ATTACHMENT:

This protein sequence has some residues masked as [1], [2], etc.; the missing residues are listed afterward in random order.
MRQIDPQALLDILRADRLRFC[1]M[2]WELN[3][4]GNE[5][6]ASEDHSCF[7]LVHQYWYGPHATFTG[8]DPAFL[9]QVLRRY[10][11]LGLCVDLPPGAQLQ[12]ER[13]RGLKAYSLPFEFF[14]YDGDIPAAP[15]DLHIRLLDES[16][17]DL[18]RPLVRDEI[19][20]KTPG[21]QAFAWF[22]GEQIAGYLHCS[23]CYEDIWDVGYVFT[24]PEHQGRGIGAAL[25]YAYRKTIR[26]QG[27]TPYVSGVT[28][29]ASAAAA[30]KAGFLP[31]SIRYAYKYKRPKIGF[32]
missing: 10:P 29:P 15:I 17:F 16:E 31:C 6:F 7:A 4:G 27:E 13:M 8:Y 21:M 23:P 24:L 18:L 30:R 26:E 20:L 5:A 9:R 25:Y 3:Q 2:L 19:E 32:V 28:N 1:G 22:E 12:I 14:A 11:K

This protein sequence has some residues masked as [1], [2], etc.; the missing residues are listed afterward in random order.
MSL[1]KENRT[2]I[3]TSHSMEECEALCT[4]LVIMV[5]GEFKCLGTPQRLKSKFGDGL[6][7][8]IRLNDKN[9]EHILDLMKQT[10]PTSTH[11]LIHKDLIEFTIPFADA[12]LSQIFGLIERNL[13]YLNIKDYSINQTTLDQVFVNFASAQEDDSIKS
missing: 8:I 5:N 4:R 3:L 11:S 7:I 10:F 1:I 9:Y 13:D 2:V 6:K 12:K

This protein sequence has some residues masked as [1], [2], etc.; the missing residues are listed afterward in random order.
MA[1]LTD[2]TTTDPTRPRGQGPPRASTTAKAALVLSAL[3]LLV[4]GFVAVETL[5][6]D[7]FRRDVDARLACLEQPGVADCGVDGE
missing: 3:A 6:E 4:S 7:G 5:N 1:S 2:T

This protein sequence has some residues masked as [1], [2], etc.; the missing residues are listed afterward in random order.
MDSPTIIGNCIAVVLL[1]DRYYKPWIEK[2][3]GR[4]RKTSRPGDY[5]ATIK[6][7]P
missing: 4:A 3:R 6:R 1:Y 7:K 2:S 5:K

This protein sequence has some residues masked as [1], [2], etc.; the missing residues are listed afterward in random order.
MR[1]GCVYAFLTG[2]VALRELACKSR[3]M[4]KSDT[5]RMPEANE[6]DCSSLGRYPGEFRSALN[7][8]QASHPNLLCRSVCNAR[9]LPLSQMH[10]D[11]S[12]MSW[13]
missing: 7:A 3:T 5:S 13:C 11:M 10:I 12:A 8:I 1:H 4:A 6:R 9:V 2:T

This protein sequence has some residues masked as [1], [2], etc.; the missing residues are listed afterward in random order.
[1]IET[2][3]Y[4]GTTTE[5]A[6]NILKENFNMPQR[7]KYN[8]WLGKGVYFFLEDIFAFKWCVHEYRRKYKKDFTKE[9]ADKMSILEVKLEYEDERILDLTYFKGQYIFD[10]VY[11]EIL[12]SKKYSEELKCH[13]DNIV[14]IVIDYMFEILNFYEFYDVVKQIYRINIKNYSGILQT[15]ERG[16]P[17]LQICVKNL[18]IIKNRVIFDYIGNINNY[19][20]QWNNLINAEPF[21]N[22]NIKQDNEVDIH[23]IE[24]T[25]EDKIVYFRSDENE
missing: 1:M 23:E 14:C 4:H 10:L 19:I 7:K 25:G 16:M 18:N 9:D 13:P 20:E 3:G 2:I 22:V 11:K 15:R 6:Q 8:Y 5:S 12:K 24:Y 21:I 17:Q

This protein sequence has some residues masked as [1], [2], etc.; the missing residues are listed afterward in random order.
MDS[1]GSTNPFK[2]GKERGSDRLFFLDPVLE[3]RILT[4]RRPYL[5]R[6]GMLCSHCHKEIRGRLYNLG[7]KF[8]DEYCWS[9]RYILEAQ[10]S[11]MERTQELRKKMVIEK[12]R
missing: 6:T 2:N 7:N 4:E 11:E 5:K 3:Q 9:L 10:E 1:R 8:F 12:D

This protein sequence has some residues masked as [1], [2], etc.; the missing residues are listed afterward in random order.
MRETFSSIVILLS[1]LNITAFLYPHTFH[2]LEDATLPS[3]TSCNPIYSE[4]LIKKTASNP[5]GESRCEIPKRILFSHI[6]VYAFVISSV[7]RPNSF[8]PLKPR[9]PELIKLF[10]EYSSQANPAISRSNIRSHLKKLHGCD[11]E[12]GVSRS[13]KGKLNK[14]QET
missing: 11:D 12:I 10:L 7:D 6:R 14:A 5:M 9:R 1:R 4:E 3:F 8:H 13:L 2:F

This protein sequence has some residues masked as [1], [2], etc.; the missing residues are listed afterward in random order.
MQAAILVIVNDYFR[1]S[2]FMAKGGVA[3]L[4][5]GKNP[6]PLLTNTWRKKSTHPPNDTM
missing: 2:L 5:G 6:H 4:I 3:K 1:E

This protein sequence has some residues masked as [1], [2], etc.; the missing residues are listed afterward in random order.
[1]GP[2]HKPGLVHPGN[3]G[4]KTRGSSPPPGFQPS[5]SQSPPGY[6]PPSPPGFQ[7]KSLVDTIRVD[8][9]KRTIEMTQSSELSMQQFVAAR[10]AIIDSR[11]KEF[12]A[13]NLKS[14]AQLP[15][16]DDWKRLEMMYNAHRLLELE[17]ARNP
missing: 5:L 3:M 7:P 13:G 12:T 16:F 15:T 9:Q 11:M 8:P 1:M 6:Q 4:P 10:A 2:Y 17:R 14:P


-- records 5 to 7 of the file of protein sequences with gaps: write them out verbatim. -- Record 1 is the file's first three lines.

This protein sequence has some residues masked as [1], [2], etc.; the missing residues are listed afterward in random order.
MR[1]GCVYAFLTG[2]VALRELACKSR[3]M[4]KSDT[5]RMPEANE[6]DCSSLGRYPGEFRSALN[7][8]QASHPNLLCRSVCNAR[9]LPLSQMH[10]D[11]S[12]MSW[13]
missing: 7:A 3:T 5:S 13:C 11:M 10:I 12:A 8:I 1:H 4:A 6:R 9:V 2:T

This protein sequence has some residues masked as [1], [2], etc.; the missing residues are listed afterward in random order.
[1]IET[2][3]Y[4]GTTTE[5]A[6]NILKENFNMPQR[7]KYN[8]WLGKGVYFFLEDIFAFKWCVHEYRRKYKKDFTKE[9]ADKMSILEVKLEYEDERILDLTYFKGQYIFD[10]VY[11]EIL[12]SKKYSEELKCH[13]DNIV[14]IVIDYMFEILNFYEFYDVVKQIYRINIKNYSGILQT[15]ERG[16]P[17]LQICVKNL[18]IIKNRVIFDYIGNINNY[19][20]QWNNLINAEPF[21]N[22]NIKQDNEVDIH[23]IE[24]T[25]EDKIVYFRSDENE
missing: 1:M 23:E 14:C 4:H 10:L 19:I 7:K 25:G 16:M 18:N 9:D 13:P 20:E 3:G 2:I 22:V 11:K 15:R 6:Q 8:Y 5:S 12:K 24:Y 21:I 17:Q

This protein sequence has some residues masked as [1], [2], etc.; the missing residues are listed afterward in random order.
MDS[1]GSTNPFK[2]GKERGSDRLFFLDPVLE[3]RILT[4]RRPYL[5]R[6]GMLCSHCHKEIRGRLYNLG[7]KF[8]DEYCWS[9]RYILEAQ[10]S[11]MERTQELRKKMVIEK[12]R
missing: 6:T 2:N 7:N 4:E 11:E 5:K 3:Q 9:L 10:E 1:R 8:F 12:D